Is Winter Fading From The Olympics ?Posted: February 9, 2014
Like many people, I am aware of the Winter Olympics taking place in Sochi Russia at the present time. I am not watching them. Not because I do not love the winter events; but because we have chosen NOT to have any commercial television in our home. There is some good content on commercial TV and we lose out on being able to watch that. In the past, I would have loved watching the figure skating events; and now, I would enjoy the snowboarding as well, as my sons mild interest in skateboards has made me more aware of that modern culture.
The Nagano Japan post-game IOC report in 1998 contained the first mention of climate change in the context of the Olympics. The authors of the report said, “The depletion of the ozone layer and global warming are two examples of issues affecting our natural ecosystem on a worldwide scale. Therefore, striving to host the Olympic Winter Games in harmony with nature is especially important, and we ask the IOC and future Olympic Winter Games host cities to pay close attention to the environment.” The pool of locations capable of hosting the games will shrink as the climate warms — and the colder mountain cities that may be the best fit may not have the infrastructure to handle a massive influx of athletes, spectators and organizers. That will force some difficult decisions, making it an interesting dilemma the International Olympic Committee will be caught in.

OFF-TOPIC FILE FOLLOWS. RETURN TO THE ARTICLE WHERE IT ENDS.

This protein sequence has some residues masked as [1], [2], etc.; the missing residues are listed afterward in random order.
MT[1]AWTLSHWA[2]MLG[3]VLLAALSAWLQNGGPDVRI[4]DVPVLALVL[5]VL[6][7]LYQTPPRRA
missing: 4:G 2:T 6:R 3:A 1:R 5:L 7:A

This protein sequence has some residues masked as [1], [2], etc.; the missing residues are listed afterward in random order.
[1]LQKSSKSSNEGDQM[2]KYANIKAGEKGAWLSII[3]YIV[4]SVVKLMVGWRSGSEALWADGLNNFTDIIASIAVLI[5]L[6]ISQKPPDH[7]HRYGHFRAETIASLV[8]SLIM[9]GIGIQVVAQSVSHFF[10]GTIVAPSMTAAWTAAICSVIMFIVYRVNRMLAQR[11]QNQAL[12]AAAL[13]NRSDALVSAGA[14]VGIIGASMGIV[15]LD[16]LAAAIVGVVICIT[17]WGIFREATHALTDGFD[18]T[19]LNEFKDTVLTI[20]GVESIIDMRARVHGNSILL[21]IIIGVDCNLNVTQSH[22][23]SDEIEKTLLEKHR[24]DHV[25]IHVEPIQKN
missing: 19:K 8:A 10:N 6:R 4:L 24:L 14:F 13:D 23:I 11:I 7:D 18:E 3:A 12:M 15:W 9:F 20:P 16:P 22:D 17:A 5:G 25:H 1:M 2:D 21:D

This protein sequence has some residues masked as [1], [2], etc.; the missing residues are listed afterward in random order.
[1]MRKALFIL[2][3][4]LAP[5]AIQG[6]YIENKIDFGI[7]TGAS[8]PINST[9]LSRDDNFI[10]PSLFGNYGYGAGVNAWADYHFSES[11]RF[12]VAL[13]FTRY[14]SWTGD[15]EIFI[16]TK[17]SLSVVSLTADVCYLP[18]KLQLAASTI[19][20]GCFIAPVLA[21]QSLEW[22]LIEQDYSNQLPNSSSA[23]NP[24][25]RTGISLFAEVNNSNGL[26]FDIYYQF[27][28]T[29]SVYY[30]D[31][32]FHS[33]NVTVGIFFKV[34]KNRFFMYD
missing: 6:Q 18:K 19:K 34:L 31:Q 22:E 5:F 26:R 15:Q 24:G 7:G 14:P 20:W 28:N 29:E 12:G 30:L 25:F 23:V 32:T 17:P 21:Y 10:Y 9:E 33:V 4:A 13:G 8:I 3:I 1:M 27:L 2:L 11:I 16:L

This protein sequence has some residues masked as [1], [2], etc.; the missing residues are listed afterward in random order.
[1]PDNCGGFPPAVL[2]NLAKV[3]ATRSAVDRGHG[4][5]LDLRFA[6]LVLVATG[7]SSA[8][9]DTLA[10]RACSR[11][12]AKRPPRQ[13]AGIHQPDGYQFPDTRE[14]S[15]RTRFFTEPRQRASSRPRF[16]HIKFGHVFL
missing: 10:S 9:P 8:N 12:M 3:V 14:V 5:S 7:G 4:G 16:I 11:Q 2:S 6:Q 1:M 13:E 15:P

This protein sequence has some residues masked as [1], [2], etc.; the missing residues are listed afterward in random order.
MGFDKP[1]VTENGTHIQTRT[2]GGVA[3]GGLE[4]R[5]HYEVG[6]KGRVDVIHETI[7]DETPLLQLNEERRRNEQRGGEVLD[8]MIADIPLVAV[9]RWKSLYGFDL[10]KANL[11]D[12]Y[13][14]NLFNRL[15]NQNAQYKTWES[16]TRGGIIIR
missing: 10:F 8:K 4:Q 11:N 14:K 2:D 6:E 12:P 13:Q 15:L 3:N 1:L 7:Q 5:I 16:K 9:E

By 1980, when Lake Placid hosted the Winter Olympics again, organizers were tinkering with making snow on the alpine ski courses. The practice became commonplace after the 1998 Games in Calgary, and this year Sochi is boasting an armada of over 500 snowmaking guns, one of the largest in Europe. Snow making requires the use of vast amounts of electricity, and the utility bill has now become one of the largest costs for resorts. The act of making snow where coal is used to generate the energy to make the snow is only exacerbating the situation. The good news is that, many ski resorts are increasing the wind, solar and other types of renewable, clean-burning fuel they use for power generation. Plus, snowmaking equipment is increasingly energy efficient. It takes about 150,000 gallons of water to make enough snow to cover an acre of ski trail one foot deep.